"From this hour I ordain myself loos'd of limits and imaginary lines, going where I list, my own master total and absolute, Listening to others, considering well what they say, Pausing, searching, receiving, contemplating, Gently, but with undeniable will, divesting myself of the holds that would hold me."
Walt Whitman (1819-92)
"When I look back now over my life and call to mind what I might have had simply for taking and did not take, my heart is like to break."
Akhenaton (d. c.1354 BC)
And now, the current weather, from some random person we pulled off the street:
Thursday, December 11, 2003
A Hole in the Universe
die Function: intransitive verb
Etymology: Middle English dien, from or akin to Old Norse deyja to die; akin to Old High German touwen to die
Date: 12th century
1 : to pass from physical life : EXPIRE
2 a : to pass out of existence : CEASE b : to disappear or subside gradually -- often used with away, down, or out
3 a : SINK, LANGUISH b : to long keenly or desperately c : to be overwhelmed by emotion
4 a : to cease functioning : STOP b : to end in failure
5 : what Bobby Waites did.
I think its time now to talk about Bobby Waites.
Or at least some of it, since he is going to weave in and out of these blog entries as I write them. I just want to cover the basic story here now. If you don't like sad things, skip to the next blog entry now.
First, Bobby, I now understand.
I am so sorry.
Bobby and I met when we were in ninth grade, I think. His family was the one that had started Wayne Miller's church in their living room, and he lived just down the street from the school. I had joined the Bible Club and was becoming active in the new church that Wayne was starting, called the Tabernacle. So was Bobby.
And hey, he played guitar, so we got along right away.
Bobby was a great guy. He had this caring and giving streak to him that was larger than life. I never saw him think a selfish thought, and I always saw him giving as deeply as he could.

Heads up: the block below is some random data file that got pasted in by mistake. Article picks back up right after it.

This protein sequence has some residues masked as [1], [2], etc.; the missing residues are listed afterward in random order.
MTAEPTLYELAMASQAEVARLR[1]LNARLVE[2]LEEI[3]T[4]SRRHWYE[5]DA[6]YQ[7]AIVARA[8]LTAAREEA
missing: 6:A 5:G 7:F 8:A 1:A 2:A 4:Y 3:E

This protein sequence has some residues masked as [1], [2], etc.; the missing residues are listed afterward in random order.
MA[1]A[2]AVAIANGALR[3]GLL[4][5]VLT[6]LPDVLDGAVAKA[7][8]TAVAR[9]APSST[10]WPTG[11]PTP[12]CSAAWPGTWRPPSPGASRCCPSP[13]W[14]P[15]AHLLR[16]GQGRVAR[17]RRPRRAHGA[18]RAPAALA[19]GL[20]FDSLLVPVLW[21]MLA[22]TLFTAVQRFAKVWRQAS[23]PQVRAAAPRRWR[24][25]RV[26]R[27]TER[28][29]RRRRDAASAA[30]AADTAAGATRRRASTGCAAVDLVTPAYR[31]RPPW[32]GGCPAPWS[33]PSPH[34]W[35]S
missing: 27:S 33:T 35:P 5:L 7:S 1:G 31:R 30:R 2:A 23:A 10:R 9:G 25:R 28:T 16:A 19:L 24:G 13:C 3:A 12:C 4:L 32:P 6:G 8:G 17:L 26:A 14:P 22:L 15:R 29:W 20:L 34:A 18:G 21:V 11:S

We hung out a lot, mostly at school or at places where we both ended up. When they started the youth prayer breakfast at the Tabernacle we were the guitarists.
We complimented each other perfectly.
If you are not a musician, you don't know the bond that develops when you play music with someone. Both of you are, at that moment, literally working as closely together as two people can in order to create one thing. Each one is surrendering to the rhythm of the other, each one is enhancing the other, and the whole has a synergy greater than the two separate could ever achieve. Bobby and I had that bond when we played.
Another cool thing was that he played the violin, and played it pretty well. I only got to hear him a few times, but wow, he was awesome.
We also worked at the same campground at the beach in the summer after ninth grade. We hung out a lot there too.
And in 12th grade when my heart was broken worse than it ever would be before or after, he was there for me, helping me deal with it, even reading the Dear John letter for me when I could not face it.
That, to me, is what a friend should be.
Bobby, I knew you were always a bit moody, and there was a cloud that seemed to follow you. I simply did not know how bad it was, my dear friend. Other times you were so happy, so energetic, running so fast. I had no idea. No one did, Bobby, no one could have.
When I went to college, I had been a professional entertainer. I was going to perform, and needed a violin player. I looked at the phone and thought about calling Bobby, but didn't. And I had a real strong desire to all of a sudden, yet resisted it for some reason. There's always tomorrow.
That moment was one of the most important instances of my life. And I flunked the test.
Sometimes, there isn't a tomorrow. This was one of those times.
That night, Bobby was facing the cloud that had been following him. And he was losing.
Later, this is what I was able to put together.
Within the period of several days, Bobby had been dumped by his longtime girlfriend and also lost his job. That night, he had wrecked his motorcycle, his only means of transportation and something that really belonged to his father.
Bobby's father was nothing like Bobby. Where Bobby was meek and gracious, Bobby's father was proud and obstinate. Bobby knew that there was good reason to be afraid. Bobby wanted to please his father so much, and never felt like he measured up.
Bobby, how I know how you felt, my dear friend.
That night that I did not call, late in the evening Bobby walked down the street to a graveyard near his home. He went into the back, where the old graves were that no one ever visits anymore.
I can imagine that he sat there for some time in the darkness, and that cloud just ate him alive.
In the dark, he took the sleeping pills. And he sat there, resting against a cold gravestone like he probably had done so many times before, and left a hole in the universe.
Bobby, I am sorry I did not call. But you never told us how bad it was.
There is still a Bobby shaped hole in the world, my friend. There always will be.
You are missed.
Anguish of mind has driven thousands to suicide; anguish of body, none. This proves that the health of the mind is of far more consequence to our happiness, than the health of the body, although both are deserving of much more attention than either of them receive.
C. C. Colton